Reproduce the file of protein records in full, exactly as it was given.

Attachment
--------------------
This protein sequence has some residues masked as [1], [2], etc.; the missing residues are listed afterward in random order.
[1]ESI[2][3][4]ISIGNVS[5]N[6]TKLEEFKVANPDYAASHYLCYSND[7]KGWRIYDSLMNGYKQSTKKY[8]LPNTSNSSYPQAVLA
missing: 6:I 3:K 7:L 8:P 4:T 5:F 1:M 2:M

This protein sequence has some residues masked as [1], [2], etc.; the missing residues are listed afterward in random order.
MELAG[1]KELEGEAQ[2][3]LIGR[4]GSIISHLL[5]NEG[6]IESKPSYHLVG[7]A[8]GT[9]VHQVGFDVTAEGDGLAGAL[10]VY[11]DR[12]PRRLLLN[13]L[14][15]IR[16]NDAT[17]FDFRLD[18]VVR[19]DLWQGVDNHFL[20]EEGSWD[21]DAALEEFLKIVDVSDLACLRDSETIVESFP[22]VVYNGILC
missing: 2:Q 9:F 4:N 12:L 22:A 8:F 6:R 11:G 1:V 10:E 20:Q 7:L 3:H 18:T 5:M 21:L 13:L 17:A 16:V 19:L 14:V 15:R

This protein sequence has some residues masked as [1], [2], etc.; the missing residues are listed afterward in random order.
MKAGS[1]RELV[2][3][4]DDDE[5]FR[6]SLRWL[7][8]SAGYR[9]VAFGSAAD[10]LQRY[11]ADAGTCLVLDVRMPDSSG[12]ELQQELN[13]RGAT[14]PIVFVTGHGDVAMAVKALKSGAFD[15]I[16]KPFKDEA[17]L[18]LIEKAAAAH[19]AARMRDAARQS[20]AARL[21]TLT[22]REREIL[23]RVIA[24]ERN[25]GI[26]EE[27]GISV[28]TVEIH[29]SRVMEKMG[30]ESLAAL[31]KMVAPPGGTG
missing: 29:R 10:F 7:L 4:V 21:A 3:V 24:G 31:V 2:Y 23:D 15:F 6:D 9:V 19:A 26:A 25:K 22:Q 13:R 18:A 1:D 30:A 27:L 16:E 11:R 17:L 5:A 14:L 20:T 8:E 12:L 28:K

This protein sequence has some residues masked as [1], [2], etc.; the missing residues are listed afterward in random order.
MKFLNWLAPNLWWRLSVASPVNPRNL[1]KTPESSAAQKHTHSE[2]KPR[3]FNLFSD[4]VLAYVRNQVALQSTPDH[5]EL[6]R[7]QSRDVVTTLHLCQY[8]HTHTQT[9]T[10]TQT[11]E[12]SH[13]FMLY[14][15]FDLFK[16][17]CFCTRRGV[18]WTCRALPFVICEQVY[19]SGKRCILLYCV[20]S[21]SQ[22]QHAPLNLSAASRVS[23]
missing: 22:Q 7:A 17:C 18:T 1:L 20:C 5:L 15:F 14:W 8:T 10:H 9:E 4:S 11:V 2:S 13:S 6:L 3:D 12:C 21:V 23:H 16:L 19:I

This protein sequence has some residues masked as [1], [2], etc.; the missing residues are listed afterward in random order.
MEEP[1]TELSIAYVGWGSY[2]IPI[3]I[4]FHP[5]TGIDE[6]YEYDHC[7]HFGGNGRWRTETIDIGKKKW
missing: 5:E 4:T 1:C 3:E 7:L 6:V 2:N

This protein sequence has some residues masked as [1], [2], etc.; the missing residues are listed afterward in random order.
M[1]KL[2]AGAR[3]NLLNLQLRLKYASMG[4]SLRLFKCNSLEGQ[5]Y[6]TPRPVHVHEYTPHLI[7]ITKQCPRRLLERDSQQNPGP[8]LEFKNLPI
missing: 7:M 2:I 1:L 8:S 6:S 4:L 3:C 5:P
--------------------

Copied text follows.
This protein sequence has some residues masked as [1], [2], etc.; the missing residues are listed afterward in random order.
[1]ESI[2][3][4]ISIGNVS[5]N[6]TKLEEFKVANPDYAASHYLCYSND[7]KGWRIYDSLMNGYKQSTKKY[8]LPNTSNSSYPQAVLA
missing: 6:I 3:K 7:L 8:P 4:T 5:F 1:M 2:M

This protein sequence has some residues masked as [1], [2], etc.; the missing residues are listed afterward in random order.
MELAG[1]KELEGEAQ[2][3]LIGR[4]GSIISHLL[5]NEG[6]IESKPSYHLVG[7]A[8]GT[9]VHQVGFDVTAEGDGLAGAL[10]VY[11]DR[12]PRRLLLN[13]L[14][15]IR[16]NDAT[17]FDFRLD[18]VVR[19]DLWQGVDNHFL[20]EEGSWD[21]DAALEEFLKIVDVSDLACLRDSETIVESFP[22]VVYNGILC
missing: 2:Q 9:F 4:N 12:L 22:A 8:F 6:R 11:G 1:V 10:E 20:Q 7:L 3:H 18:T 5:M 21:L 13:L 17:A 16:V 19:L 14:V 15:R

This protein sequence has some residues masked as [1], [2], etc.; the missing residues are listed afterward in random order.
MKAGS[1]RELV[2][3][4]DDDE[5]FR[6]SLRWL[7][8]SAGYR[9]VAFGSAAD[10]LQRY[11]ADAGTCLVLDVRMPDSSG[12]ELQQELN[13]RGAT[14]PIVFVTGHGDVAMAVKALKSGAFD[15]I[16]KPFKDEA[17]L[18]LIEKAAAAH[19]AARMRDAARQS[20]AARL[21]TLT[22]REREIL[23]RVIA[24]ERN[25]GI[26]EE[27]GISV[28]TVEIH[29]SRVMEKMG[30]ESLAAL[31]KMVAPPGGTG
missing: 29:R 10:F 7:L 4:V 21:A 3:V 24:G 31:V 2:Y 23:D 15:F 6:D 9:V 19:A 26:A 25:K 22:Q 13:R 18:A 1:D 30:A 27:L 16:E 11:R 17:L 5:A 14:L 20:T 8:E 12:L 28:K

This protein sequence has some residues masked as [1], [2], etc.; the missing residues are listed afterward in random order.
MKFLNWLAPNLWWRLSVASPVNPRNL[1]KTPESSAAQKHTHSE[2]KPR[3]FNLFSD[4]VLAYVRNQVALQSTPDH[5]EL[6]R[7]QSRDVVTTLHLCQY[8]HTHTQT[9]T[10]TQT[11]E[12]SH[13]FMLY[14][15]FDLFK[16][17]CFCTRRGV[18]WTCRALPFVICEQVY[19]SGKRCILLYCV[20]S[21]SQ[22]QHAPLNLSAASRVS[23]
missing: 22:Q 7:A 17:C 18:T 1:L 20:C 5:L 15:F 14:W 8:T 10:H 9:E 4:S 11:V 2:S 13:S 6:L 3:D 12:C 21:V 23:H 16:L 19:I

This protein sequence has some residues masked as [1], [2], etc.; the missing residues are listed afterward in random order.
MEEP[1]TELSIAYVGWGSY[2]IPI[3]I[4]FHP[5]TGIDE[6]YEYDHC[7]HFGGNGRWRTETIDIGKKKW
missing: 5:E 4:T 1:C 3:E 7:L 6:V 2:N

This protein sequence has some residues masked as [1], [2], etc.; the missing residues are listed afterward in random order.
M[1]KL[2]AGAR[3]NLLNLQLRLKYASMG[4]SLRLFKCNSLEGQ[5]Y[6]TPRPVHVHEYTPHLI[7]ITKQCPRRLLERDSQQNPGP[8]LEFKNLPI
missing: 7:M 2:I 1:L 8:S 6:S 4:L 3:C 5:P